I arrived in Santiago, not knowing anything beyond the name of the hostel. No map. No directions. No street name. Not even the name of the closest subway stop. Talk about winging it! I pieced together as much information as I could from locals and a fellow traveller. That, with the 200 pesos I chipped in to use a computer in the internet cafe, just about had me there.
Still a bit disoriented and in need of a map, I began to follow the directions I scrawled down on a piece of paper. Problem was, I forgot to write down to turn left or right… After a bit of wandering, I soon arrived at La Casa Roja, aptly named for its red paint job.
Upon arriving, a traveling Canadian recognized my American accent and introduced. After checking in, he and his two other friends invited me to sip on some wine and play some ping pong. Given the South American lifestyle of staying out to sunrise, I knew this North American style of day drinking would clash. I smelled trouble.
Five bottles of wine later, the Canadians were trashed. I managed to get away unscathed by quietly nursing my cup; I knew we had a long night ahead! The plan for the evening was to met up with some friends I had met in Viña del Mar and check out the scene in Santiago. After eating some mediocre Chilean pizza (sorry, but the US has it right!) we headed back to the hostel to have a few beers before heading to the disco.
When we arrived at the disco, one of the Canadians was promptly denied at the door for being too drunk; we found our out! As a result, our group was filtered down to to the several friends I had made in Viña. The night ensued… We danced, drank Pisco and cola, and enjoyed the night.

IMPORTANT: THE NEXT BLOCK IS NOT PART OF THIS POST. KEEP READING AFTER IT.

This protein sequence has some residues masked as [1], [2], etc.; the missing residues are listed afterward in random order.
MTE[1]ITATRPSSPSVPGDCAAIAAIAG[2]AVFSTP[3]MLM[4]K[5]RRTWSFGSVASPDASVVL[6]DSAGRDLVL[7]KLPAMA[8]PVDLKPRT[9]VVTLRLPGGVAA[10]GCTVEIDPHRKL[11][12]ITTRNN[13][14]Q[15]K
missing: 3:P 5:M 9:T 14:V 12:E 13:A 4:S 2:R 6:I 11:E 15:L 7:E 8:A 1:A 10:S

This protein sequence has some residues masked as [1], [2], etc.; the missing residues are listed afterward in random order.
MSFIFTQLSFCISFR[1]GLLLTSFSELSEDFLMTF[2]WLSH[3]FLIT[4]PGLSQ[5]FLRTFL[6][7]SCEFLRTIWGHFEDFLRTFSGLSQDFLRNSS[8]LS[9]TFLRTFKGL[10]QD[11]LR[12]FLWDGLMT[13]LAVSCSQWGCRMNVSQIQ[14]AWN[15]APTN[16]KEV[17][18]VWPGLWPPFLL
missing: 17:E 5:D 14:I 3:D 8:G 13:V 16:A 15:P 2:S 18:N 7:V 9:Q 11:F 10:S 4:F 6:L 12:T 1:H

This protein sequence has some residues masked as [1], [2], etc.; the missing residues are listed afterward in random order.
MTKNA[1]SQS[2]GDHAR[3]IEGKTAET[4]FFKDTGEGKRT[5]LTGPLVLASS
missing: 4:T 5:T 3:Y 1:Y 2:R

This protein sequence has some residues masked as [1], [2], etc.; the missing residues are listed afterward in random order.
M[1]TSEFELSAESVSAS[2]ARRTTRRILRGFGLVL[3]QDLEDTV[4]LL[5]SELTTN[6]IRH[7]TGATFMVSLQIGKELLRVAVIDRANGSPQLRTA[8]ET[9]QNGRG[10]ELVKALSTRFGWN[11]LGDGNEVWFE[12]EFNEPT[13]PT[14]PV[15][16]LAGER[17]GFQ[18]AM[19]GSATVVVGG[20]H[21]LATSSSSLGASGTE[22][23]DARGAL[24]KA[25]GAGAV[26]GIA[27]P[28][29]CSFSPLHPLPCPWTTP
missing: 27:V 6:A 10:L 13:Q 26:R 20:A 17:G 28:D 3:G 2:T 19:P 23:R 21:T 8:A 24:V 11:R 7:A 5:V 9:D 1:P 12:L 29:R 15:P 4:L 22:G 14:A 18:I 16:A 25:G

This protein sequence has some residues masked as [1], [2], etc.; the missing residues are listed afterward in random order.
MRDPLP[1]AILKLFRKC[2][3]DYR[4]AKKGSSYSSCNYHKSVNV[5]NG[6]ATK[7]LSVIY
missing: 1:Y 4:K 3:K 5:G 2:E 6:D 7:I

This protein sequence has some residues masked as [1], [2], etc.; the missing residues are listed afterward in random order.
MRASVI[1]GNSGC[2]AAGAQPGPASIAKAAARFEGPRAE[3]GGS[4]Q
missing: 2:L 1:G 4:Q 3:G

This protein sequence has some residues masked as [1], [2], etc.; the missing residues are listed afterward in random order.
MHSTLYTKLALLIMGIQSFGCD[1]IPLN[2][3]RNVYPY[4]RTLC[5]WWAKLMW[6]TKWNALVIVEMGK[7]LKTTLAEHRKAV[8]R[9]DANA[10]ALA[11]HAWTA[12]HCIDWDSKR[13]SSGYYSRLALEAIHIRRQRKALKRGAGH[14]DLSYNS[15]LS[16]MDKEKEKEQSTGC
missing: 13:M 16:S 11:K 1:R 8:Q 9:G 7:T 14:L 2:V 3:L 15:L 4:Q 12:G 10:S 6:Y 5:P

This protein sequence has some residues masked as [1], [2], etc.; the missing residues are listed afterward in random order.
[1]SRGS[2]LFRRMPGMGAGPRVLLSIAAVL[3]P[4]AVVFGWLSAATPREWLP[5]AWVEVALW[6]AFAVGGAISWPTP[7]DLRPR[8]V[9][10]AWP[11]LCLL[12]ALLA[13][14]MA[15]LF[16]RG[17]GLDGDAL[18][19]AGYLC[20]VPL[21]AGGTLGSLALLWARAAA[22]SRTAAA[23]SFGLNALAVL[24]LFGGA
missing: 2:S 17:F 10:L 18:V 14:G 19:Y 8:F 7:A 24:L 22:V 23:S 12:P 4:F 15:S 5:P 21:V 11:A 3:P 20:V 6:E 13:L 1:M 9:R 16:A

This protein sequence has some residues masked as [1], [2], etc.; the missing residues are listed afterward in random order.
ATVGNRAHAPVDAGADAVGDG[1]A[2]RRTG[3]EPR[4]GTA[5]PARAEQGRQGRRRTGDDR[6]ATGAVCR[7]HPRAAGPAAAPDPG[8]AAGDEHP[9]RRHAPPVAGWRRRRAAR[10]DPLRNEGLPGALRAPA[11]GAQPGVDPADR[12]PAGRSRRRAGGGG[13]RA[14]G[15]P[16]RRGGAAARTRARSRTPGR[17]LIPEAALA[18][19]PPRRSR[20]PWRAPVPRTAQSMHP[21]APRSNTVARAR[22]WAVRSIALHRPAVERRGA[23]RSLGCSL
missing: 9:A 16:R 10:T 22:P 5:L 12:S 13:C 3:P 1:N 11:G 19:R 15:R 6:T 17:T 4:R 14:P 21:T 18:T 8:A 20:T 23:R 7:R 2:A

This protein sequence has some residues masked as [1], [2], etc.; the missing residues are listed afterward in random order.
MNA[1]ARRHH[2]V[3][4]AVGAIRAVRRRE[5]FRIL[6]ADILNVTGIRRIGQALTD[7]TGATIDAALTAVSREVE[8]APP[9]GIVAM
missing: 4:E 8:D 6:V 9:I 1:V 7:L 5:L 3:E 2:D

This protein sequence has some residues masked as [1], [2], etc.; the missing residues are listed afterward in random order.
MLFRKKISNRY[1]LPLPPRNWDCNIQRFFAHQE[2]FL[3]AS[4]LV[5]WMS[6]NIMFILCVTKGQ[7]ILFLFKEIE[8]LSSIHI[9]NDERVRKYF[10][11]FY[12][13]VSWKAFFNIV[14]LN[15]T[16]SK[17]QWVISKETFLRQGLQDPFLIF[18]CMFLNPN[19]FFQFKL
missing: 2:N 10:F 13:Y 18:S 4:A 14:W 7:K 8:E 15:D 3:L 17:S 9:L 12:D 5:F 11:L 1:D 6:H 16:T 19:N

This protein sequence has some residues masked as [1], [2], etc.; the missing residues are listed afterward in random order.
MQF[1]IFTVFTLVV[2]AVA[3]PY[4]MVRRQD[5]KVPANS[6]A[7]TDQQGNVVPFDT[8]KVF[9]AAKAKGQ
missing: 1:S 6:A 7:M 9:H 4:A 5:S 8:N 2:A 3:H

When we returned, we found the belligerent Canadians in a hysterical fight; apparently the day-long drink-a-thon had gotten the best of them and after a week straight together, the pot was boiling over. The next afternoon, one of the Argentinians and I reflected on the events of the prior night; and it lead to some interesting realizations…
My impression of growing up in the states is that the culture is somewhat sheltered and conservative. It still baffles me that you are expected to fight for your country but can’t be trusted with a beer. So many rules are stringent, yet seem so arbitrary, not to mention inconsistent across the country. In Connecticut, it’s legal for a passenger of a car to have an open container, so long as the driver is completely sober. All through growing up, we’re conditioned to believe that drinking and smoking is wrong or bad, just to be given free reign at the respective legal age. College becomes just as much of an introduction to living outside of the house as it is an introduction to binge drinking.
I’m not condoning these behaviors but more so considering the preconceived notions the North American culture has about them. The reality is that drinking and smoking is a part of our culture, so why should it be hidden from us as the forbbiden fruit until we reach some trivial age?
As my Argentinian friend recounted his experience growing up, he explained how their culture is much more liberal with respect to these things.
In South America, you’ll often wander the streets and see liters of beer littered across tables mid afternoon, not because people like to get drunk, but because they like to relax and share a few beers. Many nights are spent out late, partying until 7a, but the majority of the time is spent dancing and mingling, not sucking down beers, standing around; somehow you’re electrified by the energy of the people. As a teenager, he could easily walk into a grocery store and buy a beer, “Nobody would say anything.” You had to learn to responsible for yourself at a very young age, less was done for you. The world around you is what it is; you’re not sheltered from reality.
I suspect that our Canadian friends were victims of the North American culture; what was once withheld from them was now the focus of their social interactions. Here they were in a country they’ve never visited, nor seen, drinking the day and night away into oblivion. Granted I suspect there were other personal issues at play, I found it an interesting parallel between cultures.
It seems we often become subject to our cultures and surrounding environment without questioning why we do what we do…we just do. Perhaps it’s best to take a step back and reevaluate sometimes…